Monthly Archives: February 2009

Open Source Software Engineering

The Web Browser as a NeoVictorian Computing Triumph

I had a minor realization today about what Mark Bernstein was talking about in his blog posts about NeoVictorian Computing (which I mentioned earlier).  I had emotionally connected to what he was saying about how the software industry should return to an ethos of craft and artisanship, and how software should not try to hide its joints or its materials, but rather be constructed honestly and display its structure.  I got it, kind of, but the ideas remained abstract for me.

But I realized today that in fact the web browser, now so ubiquitous, is in its own way very much of a kind with his ideas.  Sure, browsers now are built by large teams, but the original Mosaic browser was designed and implemented by a few talented people at NCSA. And though browsers have gained a lot of functionality and efficiency through years of revision, they still retain the essential form of the original.  The exposed URLs in the location bar giving evidence of the network protocols and spaces between the loaded documents. That simplicity and willingness to make the user meet the technology head on is part of what has made the browser such a success as a technology.

Ruby Software Engineering

First Impressions of Ruby

I’ve been reading my way through The Ruby Programming Language by David Flanagan and Yukihiro Matsumoto over the last couple of weeks (very well-written, by the way) and having read up through Chapter 7, I’m about at the point now where I’m ready to do something useful with the language.  I figure now is a good time to jot down a few quick first impressions of Ruby before I get comfortable enough with the language that all of its idiosyncrasies vanish into familiarity.

First, the negative side:

  • I’m skeptical of the value of optional parentheses in method invocation.  I see how being able to omit parentheses in a call to a setter method makes it look more like straight assignment, and that’s pretty cool.  But other than that, I see nothing clearer or cleaner about “o.do_something a, b” than, “o.do_something(a, b)”.  Given the numerous situations in which confusion can arise with the rules about when parentheses can and can’t be omitted, I think it’s highly debatable whether optional parentheses are a plus.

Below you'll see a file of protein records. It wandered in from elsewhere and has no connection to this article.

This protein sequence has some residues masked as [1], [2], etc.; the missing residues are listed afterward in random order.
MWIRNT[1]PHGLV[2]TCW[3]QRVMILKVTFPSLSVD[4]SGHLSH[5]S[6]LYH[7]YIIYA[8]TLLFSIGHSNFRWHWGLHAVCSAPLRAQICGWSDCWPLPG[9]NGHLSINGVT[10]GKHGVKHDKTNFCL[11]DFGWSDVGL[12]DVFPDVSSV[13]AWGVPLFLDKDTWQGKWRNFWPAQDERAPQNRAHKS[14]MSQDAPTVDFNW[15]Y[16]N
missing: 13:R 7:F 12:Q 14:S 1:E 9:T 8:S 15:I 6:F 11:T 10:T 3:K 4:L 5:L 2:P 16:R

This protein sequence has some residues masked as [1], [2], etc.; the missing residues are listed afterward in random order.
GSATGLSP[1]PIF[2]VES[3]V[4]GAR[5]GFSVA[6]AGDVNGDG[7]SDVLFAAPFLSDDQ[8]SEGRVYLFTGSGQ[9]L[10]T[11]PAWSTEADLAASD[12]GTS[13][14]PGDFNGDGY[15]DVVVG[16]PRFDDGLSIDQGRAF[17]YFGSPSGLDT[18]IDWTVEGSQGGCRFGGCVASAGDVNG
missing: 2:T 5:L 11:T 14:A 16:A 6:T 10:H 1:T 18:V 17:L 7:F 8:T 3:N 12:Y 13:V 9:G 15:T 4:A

• Method aliasing.  I have not gone through the chapter on meta-programming yet, which is where I think the real justification for method aliasing comes from.  However, in regular-old-programming land, having multiple aliases for methods sucks.  The claim is that it makes the language more expressive because you can define a name for a method that fits the use case better.  An example is the Range class’ include? method which also has the alias member?.  To me, a method that needs aliasing is a method that wasn’t properly named in the first place.  It’s also just more complexity than necessary.
  • “do” and “end” as the conventional block-delimiters for large blocks.  Ugh.  I guess Matz must have been an avid shell-scripter.  To me, this is just bad usability.  The C family of languages (and Perl!) got it right with { and }.  There’s a symmetry there that mirrors their logical function, they are commonly used as delimiters for a set in mathematical notation, and what is a block but a set of statements or expressions? Plus, the construct of a block is something you will be typing over and over and over.  Why do we have to type a total of five characters to delimit it?  “do” and “end” doesn’t really flow nicely, and it doesn’t even come close to mimicking any sort of natural language expression.  I don’t see where it adds any clarity.   Sigh.  However, I’ve come to like Python’s rather individual use of significant whitespace, so perhaps I’ll come to like this as well.
  • Constants that are not enforced as constant.  We have a name for this where I come from: global variables.

On the positive side:

  • I like the use of $, @, and @@ prefixes on variable names to indicate global, instance and class scope.
  • The ability to pass arbitrary blocks to methods is an interesting approach to functional programming.
  • The little I’ve seen of Ruby’s reflection abilities looks like they enable you to do more than Java’s reflection API with fewer lines of code. That may be dangerous, but it certainly looks like fun.
  • Modules!  Yay!  I’m sick of writing utility-style classes with static methods in Java and then playing tricks to keep people from instantiating them.

I will try to write a follow-up after I’ve used the language a bit more.  I’m sure I’ll disabuse myself of some of my criticisms along the way.